Steve Carter first came to light in a league sense in 1981 when he was chosen for the Australian Schoolboys from Toowoomba High, a feat he achieved again the following year. He played alongside the likes of future internationals Andrew Ettingshausen, Paul Langmack and Mark Hohn in the schoolboy teams.

He signed with Wests Panthers in 1984 when he moved to Brisbane and despite playing in a struggling team, featured prominently in various best player awards on offer in Brisbane.

Carter and fellow forward Ray Baumber were signed from Wests by new Brothers coach, Strudwick for the 1985 Brisbane premiership as Strudwick looked to add steel to his pack.

After his heroic effort in the 1986 BRL grand final, Carter enjoyed an off-season stint in England with Cumbrian club Barrow, playing alongside the likes of Sydney Roosters legend, Kevin ‘Horrie’ Hastings, Brisbane Souths’ strongman Mark Meskell and former Springbok Nick du Toit.

In 1987 Carter was a reserve in the Queensland Maroons side which played the NSW Maroons in a State of Origin trial at Lang Park with Lewis captain of the ‘local’ side and Bob Lindner in charge of the NSW-based Queensland players.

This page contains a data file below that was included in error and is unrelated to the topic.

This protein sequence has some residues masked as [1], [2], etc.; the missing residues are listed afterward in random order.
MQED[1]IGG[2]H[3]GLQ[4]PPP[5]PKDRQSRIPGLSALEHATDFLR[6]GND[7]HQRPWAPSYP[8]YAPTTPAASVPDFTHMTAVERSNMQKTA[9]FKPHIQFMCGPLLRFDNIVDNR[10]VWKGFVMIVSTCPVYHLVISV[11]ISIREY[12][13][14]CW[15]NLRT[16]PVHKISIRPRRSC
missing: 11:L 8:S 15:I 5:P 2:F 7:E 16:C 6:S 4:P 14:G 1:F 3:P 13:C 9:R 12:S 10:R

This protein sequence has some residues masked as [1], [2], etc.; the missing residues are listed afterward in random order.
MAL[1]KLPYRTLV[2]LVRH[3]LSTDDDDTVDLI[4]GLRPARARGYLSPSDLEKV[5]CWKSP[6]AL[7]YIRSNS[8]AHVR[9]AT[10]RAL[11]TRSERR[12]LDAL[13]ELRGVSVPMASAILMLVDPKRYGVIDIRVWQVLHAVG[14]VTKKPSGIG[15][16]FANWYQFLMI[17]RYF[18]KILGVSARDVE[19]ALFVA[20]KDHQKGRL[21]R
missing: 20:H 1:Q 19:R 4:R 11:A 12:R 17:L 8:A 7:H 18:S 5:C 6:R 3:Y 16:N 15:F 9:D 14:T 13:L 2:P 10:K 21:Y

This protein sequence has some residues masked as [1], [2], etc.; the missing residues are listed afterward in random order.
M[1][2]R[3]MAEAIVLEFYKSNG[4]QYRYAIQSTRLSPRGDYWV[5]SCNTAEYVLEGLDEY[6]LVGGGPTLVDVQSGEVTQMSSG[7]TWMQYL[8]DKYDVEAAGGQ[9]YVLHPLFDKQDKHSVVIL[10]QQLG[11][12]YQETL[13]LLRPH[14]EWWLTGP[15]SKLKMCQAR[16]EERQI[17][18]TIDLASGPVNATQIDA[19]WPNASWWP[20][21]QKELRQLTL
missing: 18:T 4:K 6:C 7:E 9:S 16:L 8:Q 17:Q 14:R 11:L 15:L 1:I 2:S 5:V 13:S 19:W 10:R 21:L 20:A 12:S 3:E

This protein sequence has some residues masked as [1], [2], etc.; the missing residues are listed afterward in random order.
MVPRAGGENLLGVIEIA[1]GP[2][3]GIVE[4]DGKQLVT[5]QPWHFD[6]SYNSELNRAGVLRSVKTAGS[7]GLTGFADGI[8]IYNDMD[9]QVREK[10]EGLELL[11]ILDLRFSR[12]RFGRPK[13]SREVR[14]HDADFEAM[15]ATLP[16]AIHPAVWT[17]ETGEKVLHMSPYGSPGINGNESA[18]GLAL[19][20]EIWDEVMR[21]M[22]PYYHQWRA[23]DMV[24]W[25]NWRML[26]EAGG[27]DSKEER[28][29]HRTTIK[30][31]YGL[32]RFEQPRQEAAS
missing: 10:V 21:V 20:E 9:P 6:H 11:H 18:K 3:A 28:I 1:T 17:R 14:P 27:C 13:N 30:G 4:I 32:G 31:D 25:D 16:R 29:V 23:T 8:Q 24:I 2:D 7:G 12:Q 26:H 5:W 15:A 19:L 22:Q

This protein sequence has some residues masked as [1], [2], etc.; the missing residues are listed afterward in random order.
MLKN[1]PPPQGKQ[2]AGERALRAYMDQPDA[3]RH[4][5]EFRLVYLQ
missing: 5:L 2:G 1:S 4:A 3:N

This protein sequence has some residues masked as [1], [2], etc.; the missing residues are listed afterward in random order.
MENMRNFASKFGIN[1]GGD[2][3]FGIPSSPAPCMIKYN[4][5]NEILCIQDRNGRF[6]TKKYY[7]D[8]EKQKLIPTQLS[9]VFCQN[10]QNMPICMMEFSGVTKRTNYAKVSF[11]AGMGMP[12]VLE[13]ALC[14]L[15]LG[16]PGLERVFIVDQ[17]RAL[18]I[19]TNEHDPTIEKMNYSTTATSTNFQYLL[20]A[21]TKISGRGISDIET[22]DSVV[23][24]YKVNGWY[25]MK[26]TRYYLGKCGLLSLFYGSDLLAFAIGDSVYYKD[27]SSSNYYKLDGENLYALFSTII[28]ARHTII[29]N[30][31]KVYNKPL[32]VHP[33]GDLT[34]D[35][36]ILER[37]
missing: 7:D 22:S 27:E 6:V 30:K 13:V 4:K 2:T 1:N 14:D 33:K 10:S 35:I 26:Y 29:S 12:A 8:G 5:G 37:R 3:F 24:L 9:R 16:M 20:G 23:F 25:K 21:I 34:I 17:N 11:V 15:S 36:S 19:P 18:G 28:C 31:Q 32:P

The NSW boys won 20-10 but Carter did enough to win selection for the tour of New Zealand with the Queensland Residents.

Queensland beat a strong New Zealand President’s XIII 18-14 in the first match at Auckland’s Carlaw Park.

Coach, Wayne Bennett had this to say after the win:

“These players showed they are not far off Origin if anyone hiccups and Steve Carter certainly rattled a few of them when he came on in the second half. It takes a lot of pressure off everyone.”

Although he missed out on Origin football that year, Carter continued to improve and showed some deft touches in the grand final, including a clever pass to Bailey for Brothers’ first try of the match.